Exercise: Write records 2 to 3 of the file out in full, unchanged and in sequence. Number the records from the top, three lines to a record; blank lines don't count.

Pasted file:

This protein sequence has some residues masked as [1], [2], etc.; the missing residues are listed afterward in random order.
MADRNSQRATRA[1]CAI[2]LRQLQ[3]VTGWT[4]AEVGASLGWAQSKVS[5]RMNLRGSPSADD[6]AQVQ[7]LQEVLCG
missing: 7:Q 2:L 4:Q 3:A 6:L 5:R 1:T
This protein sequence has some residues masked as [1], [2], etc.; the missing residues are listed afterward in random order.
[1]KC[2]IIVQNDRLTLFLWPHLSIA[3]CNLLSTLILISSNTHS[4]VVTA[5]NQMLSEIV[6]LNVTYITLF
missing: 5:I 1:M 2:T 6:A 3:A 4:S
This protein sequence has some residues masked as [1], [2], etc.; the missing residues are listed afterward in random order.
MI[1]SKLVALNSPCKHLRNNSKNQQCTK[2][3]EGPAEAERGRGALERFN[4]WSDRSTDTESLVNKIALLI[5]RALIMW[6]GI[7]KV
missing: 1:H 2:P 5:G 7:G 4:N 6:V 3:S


This protein sequence has some residues masked as [1], [2], etc.; the missing residues are listed afterward in random order.
[1]KC[2]IIVQNDRLTLFLWPHLSIA[3]CNLLSTLILISSNTHS[4]VVTA[5]NQMLSEIV[6]LNVTYITLF
missing: 5:I 1:M 2:T 6:A 3:A 4:S
This protein sequence has some residues masked as [1], [2], etc.; the missing residues are listed afterward in random order.
MI[1]SKLVALNSPCKHLRNNSKNQQCTK[2][3]EGPAEAERGRGALERFN[4]WSDRSTDTESLVNKIALLI[5]RALIMW[6]GI[7]KV
missing: 1:H 2:P 5:G 7:G 4:N 6:V 3:S